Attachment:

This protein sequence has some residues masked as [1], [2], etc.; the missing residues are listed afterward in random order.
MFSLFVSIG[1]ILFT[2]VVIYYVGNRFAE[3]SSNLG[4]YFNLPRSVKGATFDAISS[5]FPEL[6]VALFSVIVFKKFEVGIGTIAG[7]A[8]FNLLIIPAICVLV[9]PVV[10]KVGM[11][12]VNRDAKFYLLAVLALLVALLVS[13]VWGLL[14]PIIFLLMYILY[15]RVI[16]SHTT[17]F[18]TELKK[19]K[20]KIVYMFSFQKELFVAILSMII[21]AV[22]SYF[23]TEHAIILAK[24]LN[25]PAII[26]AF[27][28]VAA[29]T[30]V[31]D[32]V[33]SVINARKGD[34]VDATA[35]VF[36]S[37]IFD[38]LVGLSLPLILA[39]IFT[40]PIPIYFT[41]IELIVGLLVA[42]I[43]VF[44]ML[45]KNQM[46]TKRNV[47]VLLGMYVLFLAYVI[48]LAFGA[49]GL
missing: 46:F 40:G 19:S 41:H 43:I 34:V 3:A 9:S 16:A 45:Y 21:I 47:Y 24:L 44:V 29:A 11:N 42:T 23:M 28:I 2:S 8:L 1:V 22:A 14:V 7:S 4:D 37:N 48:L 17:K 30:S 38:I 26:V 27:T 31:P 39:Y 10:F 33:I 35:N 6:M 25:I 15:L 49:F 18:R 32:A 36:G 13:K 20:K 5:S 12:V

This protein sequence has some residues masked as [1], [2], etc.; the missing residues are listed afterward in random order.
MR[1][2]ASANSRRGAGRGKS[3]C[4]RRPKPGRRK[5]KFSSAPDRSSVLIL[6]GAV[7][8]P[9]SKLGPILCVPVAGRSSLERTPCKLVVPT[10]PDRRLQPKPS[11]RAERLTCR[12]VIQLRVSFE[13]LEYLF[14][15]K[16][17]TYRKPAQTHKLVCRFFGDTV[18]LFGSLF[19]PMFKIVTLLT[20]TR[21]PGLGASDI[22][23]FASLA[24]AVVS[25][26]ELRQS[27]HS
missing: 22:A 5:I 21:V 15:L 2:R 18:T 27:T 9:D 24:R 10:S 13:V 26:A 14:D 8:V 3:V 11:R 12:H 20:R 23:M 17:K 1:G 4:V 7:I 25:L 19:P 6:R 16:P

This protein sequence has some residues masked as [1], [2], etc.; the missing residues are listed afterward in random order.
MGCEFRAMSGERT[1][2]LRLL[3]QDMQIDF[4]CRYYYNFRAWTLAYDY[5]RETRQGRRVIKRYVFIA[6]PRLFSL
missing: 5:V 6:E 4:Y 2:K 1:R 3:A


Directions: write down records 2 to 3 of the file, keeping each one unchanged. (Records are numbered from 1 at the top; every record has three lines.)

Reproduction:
This protein sequence has some residues masked as [1], [2], etc.; the missing residues are listed afterward in random order.
MR[1][2]ASANSRRGAGRGKS[3]C[4]RRPKPGRRK[5]KFSSAPDRSSVLIL[6]GAV[7][8]P[9]SKLGPILCVPVAGRSSLERTPCKLVVPT[10]PDRRLQPKPS[11]RAERLTCR[12]VIQLRVSFE[13]LEYLF[14][15]K[16][17]TYRKPAQTHKLVCRFFGDTV[18]LFGSLF[19]PMFKIVTLLT[20]TR[21]PGLGASDI[22][23]FASLA[24]AVVS[25][26]ELRQS[27]HS
missing: 22:A 5:I 21:V 15:L 2:R 18:T 27:T 9:D 24:R 10:S 13:V 26:A 14:D 8:V 3:V 11:R 12:H 20:R 23:M 17:K 1:G 4:V 7:I 25:L 19:P 6:R 16:P

This protein sequence has some residues masked as [1], [2], etc.; the missing residues are listed afterward in random order.
MGCEFRAMSGERT[1][2]LRLL[3]QDMQIDF[4]CRYYYNFRAWTLAYDY[5]RETRQGRRVIKRYVFIA[6]PRLFSL
missing: 5:V 6:E 4:Y 2:K 1:R 3:A